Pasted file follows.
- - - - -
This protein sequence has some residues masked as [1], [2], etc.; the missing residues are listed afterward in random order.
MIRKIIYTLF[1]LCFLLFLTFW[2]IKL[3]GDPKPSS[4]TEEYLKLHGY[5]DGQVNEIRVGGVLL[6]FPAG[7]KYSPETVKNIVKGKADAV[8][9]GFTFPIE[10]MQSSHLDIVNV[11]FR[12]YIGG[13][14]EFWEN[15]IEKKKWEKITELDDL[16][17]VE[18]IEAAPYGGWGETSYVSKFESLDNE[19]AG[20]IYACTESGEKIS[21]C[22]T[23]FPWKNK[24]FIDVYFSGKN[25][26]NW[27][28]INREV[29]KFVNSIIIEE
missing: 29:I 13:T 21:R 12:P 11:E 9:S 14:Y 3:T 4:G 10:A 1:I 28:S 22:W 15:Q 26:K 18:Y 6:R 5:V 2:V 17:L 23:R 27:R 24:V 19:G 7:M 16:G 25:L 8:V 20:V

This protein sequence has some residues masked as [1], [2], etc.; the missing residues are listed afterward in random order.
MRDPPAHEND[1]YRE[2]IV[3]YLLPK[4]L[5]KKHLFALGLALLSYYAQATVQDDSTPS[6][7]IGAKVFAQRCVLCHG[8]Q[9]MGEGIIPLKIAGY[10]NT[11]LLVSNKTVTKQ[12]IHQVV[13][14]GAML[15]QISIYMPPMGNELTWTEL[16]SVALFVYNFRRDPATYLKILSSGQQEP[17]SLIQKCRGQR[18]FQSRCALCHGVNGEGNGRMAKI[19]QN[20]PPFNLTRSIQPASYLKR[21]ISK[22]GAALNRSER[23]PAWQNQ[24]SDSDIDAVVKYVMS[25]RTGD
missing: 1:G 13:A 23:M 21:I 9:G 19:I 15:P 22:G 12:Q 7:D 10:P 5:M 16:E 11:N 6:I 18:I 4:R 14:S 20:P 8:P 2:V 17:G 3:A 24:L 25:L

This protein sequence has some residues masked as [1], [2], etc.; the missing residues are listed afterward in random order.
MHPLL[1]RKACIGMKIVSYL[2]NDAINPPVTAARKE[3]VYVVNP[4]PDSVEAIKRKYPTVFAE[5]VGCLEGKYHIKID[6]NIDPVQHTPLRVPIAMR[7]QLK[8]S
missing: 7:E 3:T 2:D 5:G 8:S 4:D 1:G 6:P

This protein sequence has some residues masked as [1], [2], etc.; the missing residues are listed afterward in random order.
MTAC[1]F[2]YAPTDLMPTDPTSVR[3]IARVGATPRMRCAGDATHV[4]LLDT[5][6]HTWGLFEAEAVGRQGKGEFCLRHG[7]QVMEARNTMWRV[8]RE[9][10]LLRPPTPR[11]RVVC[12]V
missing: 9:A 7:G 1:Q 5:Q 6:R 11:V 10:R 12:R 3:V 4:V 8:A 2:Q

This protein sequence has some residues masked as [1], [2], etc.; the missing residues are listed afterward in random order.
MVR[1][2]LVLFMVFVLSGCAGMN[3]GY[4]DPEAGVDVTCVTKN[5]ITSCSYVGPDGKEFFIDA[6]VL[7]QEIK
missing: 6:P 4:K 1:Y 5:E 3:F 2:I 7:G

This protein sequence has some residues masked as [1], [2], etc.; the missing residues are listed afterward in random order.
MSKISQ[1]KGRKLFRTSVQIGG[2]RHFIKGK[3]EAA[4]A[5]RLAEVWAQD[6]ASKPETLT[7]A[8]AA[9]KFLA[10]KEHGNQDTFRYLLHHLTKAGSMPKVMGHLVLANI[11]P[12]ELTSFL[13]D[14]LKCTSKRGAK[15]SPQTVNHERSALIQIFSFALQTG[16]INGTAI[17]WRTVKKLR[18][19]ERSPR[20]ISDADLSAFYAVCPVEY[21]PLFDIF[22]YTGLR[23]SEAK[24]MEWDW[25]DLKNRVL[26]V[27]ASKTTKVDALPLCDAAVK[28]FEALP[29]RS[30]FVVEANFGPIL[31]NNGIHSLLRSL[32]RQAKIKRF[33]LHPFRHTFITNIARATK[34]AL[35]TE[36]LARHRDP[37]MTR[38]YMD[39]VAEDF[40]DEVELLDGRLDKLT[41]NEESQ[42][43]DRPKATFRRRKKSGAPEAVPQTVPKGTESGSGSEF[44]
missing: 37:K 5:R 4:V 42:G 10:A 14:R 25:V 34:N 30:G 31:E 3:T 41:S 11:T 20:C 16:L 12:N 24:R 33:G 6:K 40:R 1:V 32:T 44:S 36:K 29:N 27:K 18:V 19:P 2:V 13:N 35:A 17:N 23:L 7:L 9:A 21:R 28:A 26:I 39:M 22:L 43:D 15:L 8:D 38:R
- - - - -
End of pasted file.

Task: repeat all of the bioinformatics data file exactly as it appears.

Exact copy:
This protein sequence has some residues masked as [1], [2], etc.; the missing residues are listed afterward in random order.
MIRKIIYTLF[1]LCFLLFLTFW[2]IKL[3]GDPKPSS[4]TEEYLKLHGY[5]DGQVNEIRVGGVLL[6]FPAG[7]KYSPETVKNIVKGKADAV[8][9]GFTFPIE[10]MQSSHLDIVNV[11]FR[12]YIGG[13][14]EFWEN[15]IEKKKWEKITELDDL[16][17]VE[18]IEAAPYGGWGETSYVSKFESLDNE[19]AG[20]IYACTESGEKIS[21]C[22]T[23]FPWKNK[24]FIDVYFSGKN[25][26]NW[27][28]INREV[29]KFVNSIIIEE
missing: 29:I 13:T 21:R 12:P 11:E 9:S 14:Y 3:T 4:G 10:A 1:I 28:S 22:W 15:Q 26:K 18:Y 6:R 5:V 2:V 17:L 23:R 27:R 24:V 19:G 7:M 16:G 25:L 8:V 20:V

This protein sequence has some residues masked as [1], [2], etc.; the missing residues are listed afterward in random order.
MRDPPAHEND[1]YRE[2]IV[3]YLLPK[4]L[5]KKHLFALGLALLSYYAQATVQDDSTPS[6][7]IGAKVFAQRCVLCHG[8]Q[9]MGEGIIPLKIAGY[10]NT[11]LLVSNKTVTKQ[12]IHQVV[13][14]GAML[15]QISIYMPPMGNELTWTEL[16]SVALFVYNFRRDPATYLKILSSGQQEP[17]SLIQKCRGQR[18]FQSRCALCHGVNGEGNGRMAKI[19]QN[20]PPFNLTRSIQPASYLKR[21]ISK[22]GAALNRSER[23]PAWQNQ[24]SDSDIDAVVKYVMS[25]RTGD
missing: 1:G 13:A 23:M 21:I 9:G 19:I 15:P 22:G 12:Q 7:D 10:P 5:M 16:E 11:N 6:I 18:I 4:R 14:S 20:P 8:P 2:V 17:G 3:A 24:L 25:L

This protein sequence has some residues masked as [1], [2], etc.; the missing residues are listed afterward in random order.
MHPLL[1]RKACIGMKIVSYL[2]NDAINPPVTAARKE[3]VYVVNP[4]PDSVEAIKRKYPTVFAE[5]VGCLEGKYHIKID[6]NIDPVQHTPLRVPIAMR[7]QLK[8]S
missing: 7:E 3:T 2:D 5:G 8:S 4:D 1:G 6:P

This protein sequence has some residues masked as [1], [2], etc.; the missing residues are listed afterward in random order.
MTAC[1]F[2]YAPTDLMPTDPTSVR[3]IARVGATPRMRCAGDATHV[4]LLDT[5][6]HTWGLFEAEAVGRQGKGEFCLRHG[7]QVMEARNTMWRV[8]RE[9][10]LLRPPTPR[11]RVVC[12]V
missing: 9:A 7:G 1:Q 5:Q 6:R 11:V 10:R 12:R 3:V 4:V 8:A 2:Q

This protein sequence has some residues masked as [1], [2], etc.; the missing residues are listed afterward in random order.
MVR[1][2]LVLFMVFVLSGCAGMN[3]GY[4]DPEAGVDVTCVTKN[5]ITSCSYVGPDGKEFFIDA[6]VL[7]QEIK
missing: 6:P 4:K 1:Y 5:E 3:F 2:I 7:G

This protein sequence has some residues masked as [1], [2], etc.; the missing residues are listed afterward in random order.
MSKISQ[1]KGRKLFRTSVQIGG[2]RHFIKGK[3]EAA[4]A[5]RLAEVWAQD[6]ASKPETLT[7]A[8]AA[9]KFLA[10]KEHGNQDTFRYLLHHLTKAGSMPKVMGHLVLANI[11]P[12]ELTSFL[13]D[14]LKCTSKRGAK[15]SPQTVNHERSALIQIFSFALQTG[16]INGTAI[17]WRTVKKLR[18][19]ERSPR[20]ISDADLSAFYAVCPVEY[21]PLFDIF[22]YTGLR[23]SEAK[24]MEWDW[25]DLKNRVL[26]V[27]ASKTTKVDALPLCDAAVK[28]FEALP[29]RS[30]FVVEANFGPIL[31]NNGIHSLLRSL[32]RQAKIKRF[33]LHPFRHTFITNIARATK[34]AL[35]TE[36]LARHRDP[37]MTR[38]YMD[39]VAEDF[40]DEVELLDGRLDKLT[41]NEESQ[42][43]DRPKATFRRRKKSGAPEAVPQTVPKGTESGSGSEF[44]
missing: 37:K 5:R 4:V 42:G 10:A 14:R 25:V 34:N 30:G 31:E 3:T 41:S 11:T 20:C 16:L 12:N 24:R 33:G 6:K 40:R 1:V 32:T 44:S 36:K 29:N 27:K 18:V 19:P 2:V 13:N 35:A 17:N 23:L 7:L 9:A 21:R 28:A 26:I 39:M 22:L 43:D 15:L 8:D 38:R